Later in the same day, the DOJ filed lawsuits of their own against North Carolina, the University of North Carolina, and the North Carolina Department of Public Safety. In a press conference shortly after filing the suit, Attorney General Loretta Lynch compared House Bill 2 to some of the Jim Crow era bathroom segregation based on race, saying, “[North Carolina] created state-sponsored discrimination against transgender individuals.” The DOJ claims in their complaint that House Bill 2 discriminates against transgender persons under Title VII, Title IX, and the VAWA because they can no longer use restrooms consistent with their gender identity, unlike their non-transgender counterparts. The DOJ’s position is that under Title VII, Title IX, and the VAWA, gender identity is protected from discrimination within the meaning of the protected class “sex.”
Sex is the term used for the class protected in both Title VII and Title IX, and at issue in the suit between Governor McCrory and the DOJ.
Title VII makes discrimination on the basis of race, color, religion, national origin, or sex by an employer of fifteen or more persons illegal. Title IX ensures that “no person in the United States shall, on the basis of sex, be excluded from participation in, be denied the benefits of, or be subjected to discrimination under any education program or activity receiving Federal financial assistance.” VAWA establishes a comprehensive approach for our justice system to deal with violence against women, both in punishing criminals and providing services that help victims recover. North Carolina is subject to all three laws because billions of Federal dollars are provided to North Carolina agencies for uses such as education and public safety each year.
Governor McCrory and the DOJ’s disagreement on the protections offered by Title VII centers on the definition of “sex” as a protected class. Though North Carolina did not raise any claims about Title IX in their complaint, they will undoubtedly discuss the meaning of “sex” in that Title as well when responding to the violations claimed by the DOJ. The good news for Governor McCrory is that the plain language of both statutes and the weight of federal authority may suggest that “gender identity” is not protected under either Title.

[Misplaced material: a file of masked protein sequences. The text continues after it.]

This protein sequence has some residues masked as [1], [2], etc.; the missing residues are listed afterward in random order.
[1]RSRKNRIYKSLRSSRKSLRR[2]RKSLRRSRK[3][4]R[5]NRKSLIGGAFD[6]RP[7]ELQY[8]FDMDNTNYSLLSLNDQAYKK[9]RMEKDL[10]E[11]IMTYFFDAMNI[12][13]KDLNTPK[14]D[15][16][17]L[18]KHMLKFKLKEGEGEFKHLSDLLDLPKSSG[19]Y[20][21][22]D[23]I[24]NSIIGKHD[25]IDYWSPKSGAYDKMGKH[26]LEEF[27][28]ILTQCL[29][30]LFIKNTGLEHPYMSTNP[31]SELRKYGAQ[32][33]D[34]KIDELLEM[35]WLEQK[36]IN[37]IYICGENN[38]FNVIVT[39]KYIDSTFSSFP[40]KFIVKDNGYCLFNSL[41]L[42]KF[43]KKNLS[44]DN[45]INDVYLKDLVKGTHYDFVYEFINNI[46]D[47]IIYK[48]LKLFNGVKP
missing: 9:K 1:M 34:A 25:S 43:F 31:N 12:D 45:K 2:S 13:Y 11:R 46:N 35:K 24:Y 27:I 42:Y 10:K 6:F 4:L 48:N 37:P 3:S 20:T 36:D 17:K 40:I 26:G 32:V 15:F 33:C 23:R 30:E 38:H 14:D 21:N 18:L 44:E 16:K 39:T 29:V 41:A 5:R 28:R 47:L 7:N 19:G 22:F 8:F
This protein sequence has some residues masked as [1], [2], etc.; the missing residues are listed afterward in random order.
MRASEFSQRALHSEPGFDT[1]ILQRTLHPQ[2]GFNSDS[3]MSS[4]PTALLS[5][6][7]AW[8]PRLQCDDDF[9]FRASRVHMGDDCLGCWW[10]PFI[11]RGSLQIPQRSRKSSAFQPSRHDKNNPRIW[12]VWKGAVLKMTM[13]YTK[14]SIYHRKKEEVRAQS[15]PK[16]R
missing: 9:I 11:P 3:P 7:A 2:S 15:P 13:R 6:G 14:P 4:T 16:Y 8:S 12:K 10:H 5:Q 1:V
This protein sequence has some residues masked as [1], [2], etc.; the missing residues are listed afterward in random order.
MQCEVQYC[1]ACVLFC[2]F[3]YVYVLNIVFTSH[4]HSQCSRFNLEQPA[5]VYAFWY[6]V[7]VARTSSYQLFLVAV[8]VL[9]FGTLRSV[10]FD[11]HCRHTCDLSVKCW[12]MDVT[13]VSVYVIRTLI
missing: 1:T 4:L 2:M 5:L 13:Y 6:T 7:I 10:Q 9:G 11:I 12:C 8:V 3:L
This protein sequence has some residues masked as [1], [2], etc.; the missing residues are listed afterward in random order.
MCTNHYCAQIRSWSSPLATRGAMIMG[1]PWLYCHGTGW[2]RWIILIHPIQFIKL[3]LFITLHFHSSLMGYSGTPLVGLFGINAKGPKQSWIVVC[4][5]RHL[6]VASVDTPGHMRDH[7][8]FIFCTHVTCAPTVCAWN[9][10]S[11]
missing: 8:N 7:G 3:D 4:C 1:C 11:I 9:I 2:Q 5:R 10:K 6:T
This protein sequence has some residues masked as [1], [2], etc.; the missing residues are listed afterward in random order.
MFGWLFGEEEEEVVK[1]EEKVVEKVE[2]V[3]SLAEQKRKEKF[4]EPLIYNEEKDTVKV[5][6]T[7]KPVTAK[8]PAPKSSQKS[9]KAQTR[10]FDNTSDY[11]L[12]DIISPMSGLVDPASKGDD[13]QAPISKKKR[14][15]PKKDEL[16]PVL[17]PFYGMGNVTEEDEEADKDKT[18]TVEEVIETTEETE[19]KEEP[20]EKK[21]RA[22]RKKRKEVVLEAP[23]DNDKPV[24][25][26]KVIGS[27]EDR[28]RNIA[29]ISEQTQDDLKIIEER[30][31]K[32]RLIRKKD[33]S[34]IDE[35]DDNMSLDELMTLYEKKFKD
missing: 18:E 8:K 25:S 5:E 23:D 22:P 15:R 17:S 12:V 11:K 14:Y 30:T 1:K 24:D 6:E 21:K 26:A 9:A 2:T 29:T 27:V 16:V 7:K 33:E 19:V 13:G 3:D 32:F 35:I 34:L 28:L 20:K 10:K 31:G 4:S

Sex is generally defined as “either of the two main categories (male and female) into which humans . . . are divided on the basis of their reproductive functions.” This is considered as opposed to “gender,” defined as “the state of being male or female,” especially in reference to social and cultural standards of gender rather than biological. Sex is the term used for the class protected in both Title VII and Title IX, and is the same term at issue in the suit between Governor McCrory and the DOJ. Traditionally, the courts used the biological definition of sex, not a definition based on gender identity. The Governor cites six cases from United States District and Appellate courts in his complaint that determined “sex” refers to the biological state of being male or female. According to the Governor, it therefore stands to reason that by protecting against discrimination on the basis of “sex,” Congress did not intend to protect gender identity. If that is the case, then the DOJ and the Executive Branch as a whole, have overstepped their constitutional bounds by attempting to redefine federal laws, and should instead seek change by garnering congressional support.
The Governor argues that because House Bill 2 does not specifically focus on gender identity, and includes a section allowing accommodations based on gender identity, the law does not violate Title VII or VAWA.